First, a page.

by Bob Wheeler


Cain Kills His Brother Abel

In his book The Christian Counselor’s Manual, well know author Jay Adams stated that “Anger, in and of itself, is not sinful.  We learn this from Paul’s careful distinction between being angry and sinning: ‘Be angry and sin not’ (Ephesians 4:26)” (p. 348).  But is Adams right?

It is true, as Dr. Adams pointed out, that “God is angry with the wicked every day” (Ps. 7:11).  There is clearly such a thing as “righteous indignation.”  But Paul goes on, just a few verses later in Ephesians chapter 4, to say “Let all bitterness, wrath, anger, clamor, and evil speaking be put away from you, with all malice” (v. 31; NKJV).  So did Paul just contradict himself?  Did he really intend to tell his readers in verse 26 to “be angry”?

What Paul is doing in verse 26 is quoting from Psalm 4, verse 4, which reads:

“Be angry and do not sin.

Meditate within your heart on your bed, and be still.   Selah.”

But the exhortation in Psalm 4 is directed towards David’s enemies; he is hardly encouraging them to be angry with himself.  Thus the verse probably should be taken in the sense of “if you will be angry beware of sinning” (Delitzsch).

There obviously is such a thing as righteous indignation, the sense in which God is angry with sinners.  But there is also a carnal, sinful anger, an anger that arises from our own fallen human nature with its sinful passions and desires.  What precisely is the difference between the two?

God’s anger is perfectly just and holy.  It arises from His love for righteousness and His thorough disgust with sin. And it is perfectly just: it is directed only against those who are genuinely culpable.  Paul warns the wicked in another context that “. . .you are treasuring up for yourself wrath in the day of wrath and revelation of the righteous judgement of God, who ‘will render to each one according to his deeds’” (Rom. 2:5,6; Paul here is quoting Prov. 24:12).

Our anger, on the other hand, is usually a carnal passion that lashes out in blind fury against a perceived threat, whether real or imaginary.  When God did not accept Cain’s offering, Cain was very angry, and his countenance fell” (Gen. 4:5).  God confronts him about this, saying, “Why are you angry?  And why has your countenance fallen?  If you do well, will you not be accepted?  And if you do not do well, sin lies at the door.  And its desire is for you, but you should rule over it” (vv. 6,7).  Tragically, Cain did not heed the exhortation, and proceeded to murder his brother Abel.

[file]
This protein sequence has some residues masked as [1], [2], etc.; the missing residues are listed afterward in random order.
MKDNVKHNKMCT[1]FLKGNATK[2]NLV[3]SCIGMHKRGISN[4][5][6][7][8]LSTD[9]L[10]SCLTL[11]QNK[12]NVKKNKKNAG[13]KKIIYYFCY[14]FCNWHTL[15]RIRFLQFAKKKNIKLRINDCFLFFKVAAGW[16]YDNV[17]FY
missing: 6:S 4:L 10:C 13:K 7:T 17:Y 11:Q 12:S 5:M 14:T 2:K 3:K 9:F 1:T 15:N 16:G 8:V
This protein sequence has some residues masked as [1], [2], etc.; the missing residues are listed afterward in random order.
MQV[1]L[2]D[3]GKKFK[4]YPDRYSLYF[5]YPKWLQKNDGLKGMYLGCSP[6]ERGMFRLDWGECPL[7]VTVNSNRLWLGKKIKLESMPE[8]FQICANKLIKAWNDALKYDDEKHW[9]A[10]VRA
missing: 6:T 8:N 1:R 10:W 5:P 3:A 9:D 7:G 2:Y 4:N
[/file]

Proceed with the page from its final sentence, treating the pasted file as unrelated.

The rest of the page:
But then what should be our response be when we have genuinely been wronged?  “So then, my beloved brethren, let every man be swift to hear, slow to speak, slow to wrath; for the wrath of man does not produce the righteousness of God” (Jas. 1:19,20).  But does that mean that we should just let injustice go unpunished?  “Beloved, do not avenge yourselves, but rather give place to wrath; for it is written, ‘Vengeance is Mine, I will repay,’ says the Lord. Therefore

‘If your enemy is hungry, feed him;

If he is thirsty, give him a drink;

For in so doing you will heap coals of fire on his head.’

Do not be overcome by evil, but overcome evil with good” (Rom 12:19-21).

To return to our passage in Ephesians, Paul tells his readers, “Let all bitterness, wrath, anger, clamor, and evil speaking be put away from you, with all malice” (4:31).  But the object here is not just the absence of strife, but something positive as well.  Paul goes on to say, “And be kind to one another, tender hearted, forgiving one another, even as God in Christ forgave you” (v. 32).  Instead of the carnal passion of anger, there ought to be a genuine, heartfelt sympathy for each other, and that should find expression in a willingness to forgive each other when wronged.  What is called for is sympathy, not retaliation; forgiveness, not vengeance.

The question is, do we respond to conflict in a godly, Christ-like manner?